Event to align Joseph Rowntree Foundation's social investment to anti-poverty goals

Andy Smith Tue, May 07th, 2019

Small Change and The Good Economy are working with the Joseph Rowntree Foundation to help align its social investment activities more directly with its anti-poverty strategy. One part of this strategy is to support “A route out of poverty through work”.

In March 2019, we assembled a room full of sector experts, innovators and entrepreneurs and ran an Ideation Event – aiming to develop new approaches to tackle the issue of in-work poverty. Throughout the workshop we considered:

  • The causes of in-work poverty and the barriers that keep people trapped in poverty
  • The stakeholders who are financially motivated to solve the problem of in-work poverty
  • What new ideas can be used to tackle this issue

Throughout the day, three big themes emerged:


1. Employee Enablers

When an employee has more job options available, they are in a stronger bargaining position.

People often experience barriers outside of the workplace that limit their employment options, e.g. having poor transport links or lack of affordable childcare. If social investment was channelled into providing enablers to overcome these barriers, employees would have a wider set of jobs available and then they could either move roles or expect a higher wage.

Some examples of enablers include:

  • Helping to overcome cash flow problems early in the month
  • Providing better transport links
  • Convenient and affordable childcare
  • Enabling flexible working hours or the ability to work from home

Who are the social enterprises that provide such enablers and what type of development finance to they need?


2. 'Good Employer' Business Models

Employers who focus on providing good quality long-term jobs for their employees with the aim of retaining and continually up-skilling staff should be encouraged.

There are several simple steps that employers could be taking to minimise in-work poverty. These could form a minimum requirement to receive investment from socially-minded investors. Also, over time, employers would want to advertise if they provided ‘Good Jobs’.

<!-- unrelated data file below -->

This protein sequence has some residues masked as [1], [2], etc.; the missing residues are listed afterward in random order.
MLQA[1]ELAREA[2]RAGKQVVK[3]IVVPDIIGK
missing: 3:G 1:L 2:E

These practices include:

  • Paying all workers at least the Real Living Wage
  • Providing transparency of pay levels across a business by being consistent with using Hourly Rate or Annual Salary when describing wages
  • Providing structured, rigorous training
  • Giving opportunities to up-skill and move into new roles
  • Advertising roles to ensure a wide range of people are aware of them
  • Providing flexible working arrangements
  • Supporting employees to manage financial difficulties e.g. through providing information on affordable credit options or helping manage cashflow

What are the other signs of a ‘Good Employer’?


3. The benefits of networks

New career ideas and work opportunities are often found through people you know. Building networks is important to improving job opportunities.

By having a broad network of friends and acquaintances, a person will be aware of a wider selection of potential opportunities. Also, you are more likely to listen to the advice of a friend – this might be the ‘nudge’ needed to overcome the fear of applying for another job. The friends and networks of people in poverty are often in a similar position, and so are less well placed to signpost new opportunities.

Therefore, it’s particularly important for people to have a diverse network of friends. Organisations that directly, or indirectly, connect people working in different sectors, and from different backgrounds, and enable people to explore different career pathways have an important role to play in supporting people into better jobs.

How can social entrepreneurs develop new ways to get people to meet and develop broad networks?

These are just some initial thoughts, sparked by the conversations had from the Ideation Event. If you have any comments, ideas or suggestions, please join the conversation on Twitter: #solveukpoverty

Or DM us @SocInv_SmChange and @TheGood_Economy

Or email your thoughts to andy@thegoodeconomy.co.uk